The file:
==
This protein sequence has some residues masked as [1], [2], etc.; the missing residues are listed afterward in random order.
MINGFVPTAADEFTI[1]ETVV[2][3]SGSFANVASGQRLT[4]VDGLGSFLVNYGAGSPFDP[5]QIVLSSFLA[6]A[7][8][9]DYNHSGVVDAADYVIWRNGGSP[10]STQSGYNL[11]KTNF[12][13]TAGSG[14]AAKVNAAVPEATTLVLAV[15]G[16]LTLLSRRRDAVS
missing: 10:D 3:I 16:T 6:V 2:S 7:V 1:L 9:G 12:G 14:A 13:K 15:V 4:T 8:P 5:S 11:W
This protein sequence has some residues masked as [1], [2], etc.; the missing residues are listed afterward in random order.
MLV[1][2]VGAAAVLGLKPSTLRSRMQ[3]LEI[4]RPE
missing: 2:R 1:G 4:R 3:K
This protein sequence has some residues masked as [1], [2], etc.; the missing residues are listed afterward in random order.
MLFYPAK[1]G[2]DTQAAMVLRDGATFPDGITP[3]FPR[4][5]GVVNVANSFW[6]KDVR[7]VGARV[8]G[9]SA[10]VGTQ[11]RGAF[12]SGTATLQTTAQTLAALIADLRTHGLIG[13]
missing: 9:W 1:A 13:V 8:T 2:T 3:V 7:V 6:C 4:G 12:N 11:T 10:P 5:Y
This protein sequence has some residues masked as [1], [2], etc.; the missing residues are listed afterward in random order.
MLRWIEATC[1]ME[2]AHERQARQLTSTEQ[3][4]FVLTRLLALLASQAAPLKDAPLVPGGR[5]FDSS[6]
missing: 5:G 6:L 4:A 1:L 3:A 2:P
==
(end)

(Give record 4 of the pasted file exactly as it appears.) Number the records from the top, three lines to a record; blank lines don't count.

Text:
This protein sequence has some residues masked as [1], [2], etc.; the missing residues are listed afterward in random order.
MLRWIEATC[1]ME[2]AHERQARQLTSTEQ[3][4]FVLTRLLALLASQAAPLKDAPLVPGGR[5]FDSS[6]
missing: 5:G 6:L 4:A 1:L 3:A 2:P